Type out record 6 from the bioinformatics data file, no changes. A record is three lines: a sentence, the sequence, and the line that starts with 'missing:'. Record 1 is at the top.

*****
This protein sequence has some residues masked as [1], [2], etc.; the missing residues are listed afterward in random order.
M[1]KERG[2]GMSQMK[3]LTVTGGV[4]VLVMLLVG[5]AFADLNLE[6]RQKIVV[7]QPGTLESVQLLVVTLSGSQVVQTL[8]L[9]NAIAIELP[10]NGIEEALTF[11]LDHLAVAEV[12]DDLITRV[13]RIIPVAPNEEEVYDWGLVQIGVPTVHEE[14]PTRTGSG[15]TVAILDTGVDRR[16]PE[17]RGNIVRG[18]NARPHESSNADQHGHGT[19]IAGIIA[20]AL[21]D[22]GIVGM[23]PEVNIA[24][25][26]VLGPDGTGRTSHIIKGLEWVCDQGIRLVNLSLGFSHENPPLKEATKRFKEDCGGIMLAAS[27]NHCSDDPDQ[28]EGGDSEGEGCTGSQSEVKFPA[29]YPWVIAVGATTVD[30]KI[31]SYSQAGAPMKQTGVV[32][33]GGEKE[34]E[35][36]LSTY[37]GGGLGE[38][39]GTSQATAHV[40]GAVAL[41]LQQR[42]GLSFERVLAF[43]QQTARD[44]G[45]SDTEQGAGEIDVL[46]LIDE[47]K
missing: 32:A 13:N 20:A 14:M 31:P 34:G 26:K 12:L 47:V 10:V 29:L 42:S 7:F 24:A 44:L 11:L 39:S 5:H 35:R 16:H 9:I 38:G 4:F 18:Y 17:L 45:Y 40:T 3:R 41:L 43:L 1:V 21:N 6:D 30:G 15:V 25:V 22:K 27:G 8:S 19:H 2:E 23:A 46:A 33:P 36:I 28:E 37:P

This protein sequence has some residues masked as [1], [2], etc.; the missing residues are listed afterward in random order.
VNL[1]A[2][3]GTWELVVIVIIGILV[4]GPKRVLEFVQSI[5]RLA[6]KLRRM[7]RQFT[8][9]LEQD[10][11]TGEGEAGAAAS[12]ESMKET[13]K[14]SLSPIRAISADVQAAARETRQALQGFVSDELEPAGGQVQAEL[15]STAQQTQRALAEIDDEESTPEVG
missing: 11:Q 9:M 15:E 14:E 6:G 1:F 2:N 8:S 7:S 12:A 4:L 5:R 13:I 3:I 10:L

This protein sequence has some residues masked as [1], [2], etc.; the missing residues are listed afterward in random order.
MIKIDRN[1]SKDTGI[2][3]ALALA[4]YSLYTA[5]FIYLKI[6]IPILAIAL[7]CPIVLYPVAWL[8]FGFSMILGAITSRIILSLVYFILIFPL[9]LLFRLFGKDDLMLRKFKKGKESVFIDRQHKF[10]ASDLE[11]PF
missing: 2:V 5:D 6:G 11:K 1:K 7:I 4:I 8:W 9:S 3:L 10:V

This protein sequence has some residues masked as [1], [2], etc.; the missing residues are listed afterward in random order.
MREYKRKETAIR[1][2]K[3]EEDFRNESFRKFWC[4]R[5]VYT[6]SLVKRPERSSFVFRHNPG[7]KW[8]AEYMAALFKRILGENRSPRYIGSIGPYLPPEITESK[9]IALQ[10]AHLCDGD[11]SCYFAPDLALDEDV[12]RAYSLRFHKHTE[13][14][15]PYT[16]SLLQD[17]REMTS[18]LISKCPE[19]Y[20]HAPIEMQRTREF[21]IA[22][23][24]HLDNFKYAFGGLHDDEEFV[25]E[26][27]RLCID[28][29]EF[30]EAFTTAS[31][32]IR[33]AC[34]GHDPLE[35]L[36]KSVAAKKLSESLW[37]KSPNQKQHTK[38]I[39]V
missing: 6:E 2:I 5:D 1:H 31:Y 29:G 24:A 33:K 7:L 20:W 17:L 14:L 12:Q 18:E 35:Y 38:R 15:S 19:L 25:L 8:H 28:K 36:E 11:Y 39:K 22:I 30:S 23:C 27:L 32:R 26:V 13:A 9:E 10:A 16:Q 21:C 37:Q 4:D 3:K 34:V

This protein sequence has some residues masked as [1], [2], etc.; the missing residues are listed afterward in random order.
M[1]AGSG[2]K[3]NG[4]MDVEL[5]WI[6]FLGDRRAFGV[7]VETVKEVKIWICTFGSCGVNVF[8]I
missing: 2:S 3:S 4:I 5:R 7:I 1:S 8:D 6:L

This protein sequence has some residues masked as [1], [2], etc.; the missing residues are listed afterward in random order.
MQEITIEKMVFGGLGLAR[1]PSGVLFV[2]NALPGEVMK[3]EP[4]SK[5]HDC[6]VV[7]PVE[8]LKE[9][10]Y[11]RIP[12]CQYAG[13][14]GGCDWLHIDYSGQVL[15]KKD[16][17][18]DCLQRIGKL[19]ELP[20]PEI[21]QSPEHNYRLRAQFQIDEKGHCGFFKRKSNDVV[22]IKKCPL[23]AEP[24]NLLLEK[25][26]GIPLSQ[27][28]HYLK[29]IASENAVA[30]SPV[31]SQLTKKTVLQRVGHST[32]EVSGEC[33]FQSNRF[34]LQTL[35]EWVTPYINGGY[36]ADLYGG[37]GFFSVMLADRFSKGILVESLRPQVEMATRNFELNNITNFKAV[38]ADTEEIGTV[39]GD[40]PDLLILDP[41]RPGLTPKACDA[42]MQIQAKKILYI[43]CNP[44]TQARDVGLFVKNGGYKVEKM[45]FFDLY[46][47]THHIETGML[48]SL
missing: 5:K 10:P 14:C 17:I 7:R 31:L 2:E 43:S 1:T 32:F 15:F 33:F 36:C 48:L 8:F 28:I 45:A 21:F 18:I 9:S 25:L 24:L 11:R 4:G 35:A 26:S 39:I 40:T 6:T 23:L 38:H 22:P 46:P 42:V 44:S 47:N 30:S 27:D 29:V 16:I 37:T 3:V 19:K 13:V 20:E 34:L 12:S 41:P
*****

This protein sequence has some residues masked as [1], [2], etc.; the missing residues are listed afterward in random order.
MQEITIEKMVFGGLGLAR[1]PSGVLFV[2]NALPGEVMK[3]EP[4]SK[5]HDC[6]VV[7]PVE[8]LKE[9][10]Y[11]RIP[12]CQYAG[13][14]GGCDWLHIDYSGQVL[15]KKD[16][17][18]DCLQRIGKL[19]ELP[20]PEI[21]QSPEHNYRLRAQFQIDEKGHCGFFKRKSNDVV[22]IKKCPL[23]AEP[24]NLLLEK[25][26]GIPLSQ[27][28]HYLK[29]IASENAVA[30]SPV[31]SQLTKKTVLQRVGHST[32]EVSGEC[33]FQSNRF[34]LQTL[35]EWVTPYINGGY[36]ADLYGG[37]GFFSVMLADRFSKGILVESLRPQVEMATRNFELNNITNFKAV[38]ADTEEIGTV[39]GD[40]PDLLILDP[41]RPGLTPKACDA[42]MQIQAKKILYI[43]CNP[44]TQARDVGLFVKNGGYKVEKM[45]FFDLY[46][47]THHIETGML[48]SL
missing: 5:K 10:P 14:C 17:I 7:R 31:L 2:E 43:S 1:T 32:F 15:F 33:F 36:C 48:L 8:F 28:I 45:A 21:F 18:I 9:S 25:L 24:L 11:R 4:G 35:A 26:S 39:I 40:T 6:T 23:L 38:H 22:P 46:P 42:V 44:S 47:N 30:S 27:D 29:V 16:I 37:T 3:V 19:K 13:V 20:E 34:L 12:S 41:P